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 The Pregnancy


The most favorable time to have a baby is when you are between 18 and 35 years old. Your body has completed its own growth and with proper dietary habits is well prepared to nurture a developing baby.

Whatever your age, it is important to seek medical attention as soon as you think you might be pregnant.

Signs of Pregnancy

The most common first sign of pregnancy is a missed menstrual period, although you may miss a period because of illness, stress, or a change in your lifestyle. Other signs that you may be pregnant include sore or tender breasts, nausea and vomiting, frequent urination, and fatigue.

You may have any or all of these signs or none of them. Every woman's body is unique and so is every pregnancy. That's why it's important for you to see a doctor or nurse-midwife, or go to a clinic as soon as you suspect you might be pregnant.

Pregnancy Tests

The sooner you know you are pregnant, the sooner you can begin proper prenatal care. Therefore, it is important to have a pregnancy test as soon as possible after you miss your first period or as soon as you think you might be pregnant. Some tests can be done as early as a few days after a single missed period. These tests are made on a sample of your urine. They are usually performed in a laboratory by technicians.

You can also buy do-it-yourself pregnancy testing kits in the drug store. These tests are also done on a urine sample. It is a good idea to see your doctor whatever the result of the do-it-yourself test. Another test done in the laboratory can double check your result and, if you are not pregnant, help the doctor find out why you missed a period.


The discovery that you are pregnant is bound to produce mixed emotions in both you and the baby's father. You may be excited, happy, worried and concerned all at the same time. The father may feel proud or very uncertain. Everyone is different and everyone reacts differently.

Whatever your initial reaction, your feelings will change, perhaps many times, during the course of your pregnancy. This is normal. It doesn't matter whether this pregnancy is your first pregnancy, whether it is unplanned, whether one partner is not as happy as the other, or whether both of you are happy about the coming baby.

Mood Changes

During the first 3 months of pregnancy, both your body and your emotions go through many changes. You will be happy one day and cry the next. Some days you may be very irritable, and some days very calm. As your body adjusts to the pregnancy, your temperament will return to normal. However, during the last weeks of pregnancy, you may feel  uncomfortable, unattractive, a little nervous, and you may have trouble sleeping. Some days you may feel weepy and grouchy, while on others you'll be happy and excited. Don't worry about it. All women go through these changes in feelings.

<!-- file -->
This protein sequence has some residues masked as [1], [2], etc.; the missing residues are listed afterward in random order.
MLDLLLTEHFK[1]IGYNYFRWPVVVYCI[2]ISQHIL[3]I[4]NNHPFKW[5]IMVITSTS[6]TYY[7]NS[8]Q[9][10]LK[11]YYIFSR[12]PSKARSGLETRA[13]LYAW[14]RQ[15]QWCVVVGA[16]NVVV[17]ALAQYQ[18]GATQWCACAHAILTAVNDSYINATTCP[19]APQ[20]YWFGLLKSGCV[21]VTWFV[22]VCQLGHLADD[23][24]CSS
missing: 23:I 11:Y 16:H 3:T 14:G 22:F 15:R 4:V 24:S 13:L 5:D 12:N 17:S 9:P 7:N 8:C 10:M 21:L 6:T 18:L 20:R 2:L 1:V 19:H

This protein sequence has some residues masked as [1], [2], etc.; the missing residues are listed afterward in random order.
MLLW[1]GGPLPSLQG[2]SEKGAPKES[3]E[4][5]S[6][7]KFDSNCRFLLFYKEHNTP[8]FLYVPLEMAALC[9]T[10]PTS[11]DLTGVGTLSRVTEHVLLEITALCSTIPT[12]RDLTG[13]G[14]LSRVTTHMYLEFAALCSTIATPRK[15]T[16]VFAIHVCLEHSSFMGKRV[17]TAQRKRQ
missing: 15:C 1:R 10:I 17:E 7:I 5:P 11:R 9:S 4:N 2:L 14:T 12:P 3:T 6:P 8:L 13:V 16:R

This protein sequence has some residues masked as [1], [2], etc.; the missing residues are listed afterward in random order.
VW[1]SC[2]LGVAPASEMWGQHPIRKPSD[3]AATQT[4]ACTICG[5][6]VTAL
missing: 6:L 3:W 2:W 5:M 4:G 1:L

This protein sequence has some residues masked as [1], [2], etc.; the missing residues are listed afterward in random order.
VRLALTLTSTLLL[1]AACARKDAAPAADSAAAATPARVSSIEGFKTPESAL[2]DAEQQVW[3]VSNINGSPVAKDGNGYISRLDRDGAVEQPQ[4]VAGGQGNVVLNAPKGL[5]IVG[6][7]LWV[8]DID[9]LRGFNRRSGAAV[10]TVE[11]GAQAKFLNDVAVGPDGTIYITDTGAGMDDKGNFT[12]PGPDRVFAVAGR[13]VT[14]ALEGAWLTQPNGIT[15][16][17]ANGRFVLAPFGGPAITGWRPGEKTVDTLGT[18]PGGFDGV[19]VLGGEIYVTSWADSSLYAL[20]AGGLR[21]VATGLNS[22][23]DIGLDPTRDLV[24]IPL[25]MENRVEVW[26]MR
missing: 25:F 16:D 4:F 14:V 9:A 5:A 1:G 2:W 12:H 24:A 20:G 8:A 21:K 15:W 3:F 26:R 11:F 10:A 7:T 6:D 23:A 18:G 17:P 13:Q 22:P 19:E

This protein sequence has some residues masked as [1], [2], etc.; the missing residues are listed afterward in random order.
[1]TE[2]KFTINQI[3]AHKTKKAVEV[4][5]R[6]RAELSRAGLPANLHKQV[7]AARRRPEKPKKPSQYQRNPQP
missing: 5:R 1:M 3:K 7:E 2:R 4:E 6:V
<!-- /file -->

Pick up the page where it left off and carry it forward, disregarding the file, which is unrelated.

A Note to Fathers

It is quite normal for the father-to-be to experience mood changes during the pregnancy. At times you may feel helpless and left out, worried about her pregnancy, and concerned about your own new responsibilities. The more you can learn about pregnancy and how she feels, the easier it will be for both of you. Your support is extremely important during her pregnancy.

Talk to men who are already fathers and learn how you can help your partner. Go with her to the doctor or clinic and ask any questions you may have. Attending childbirth classes will help you get rid of much of the anxiety that comes from not knowing what to expect. Discuss how you feel about being with her in the delivery room and being her coach during labor.

You can help your partner with her exercises and breathing, remind her that smoking or drinking is not healthy, express your love, and assure her that she looks pretty to you. This pregnancy can help the two of you become closer than ever and make you a real partner in bringing your child into the world.

Brothers and Sisters

Children react in different ways when they find out that a new baby is coming into their home. It is very important, therefore, to talk to them about the baby and make them feel special and included. Let them help get the baby's room ready and encourage them to learn, what a big brother or sister can do.

Younger children particularly need to be prepared for their mother's absence and to know who will care for them. Your library has books to help even very young children understand as much as possible about what is going on.

Problems That Won't Go Away

If you or the baby's father are feeling low or anxious and cannot deal with your problems, you may want to talk to someone outside the family. Most clinics have social workers or other specially trained counselors to help you cope with problems in your relationship with the father of your baby or your family, and with other problems in your life such as housing, work, school, or money. Ask your doctor, nurse, or someone in the clinic to refer you for help.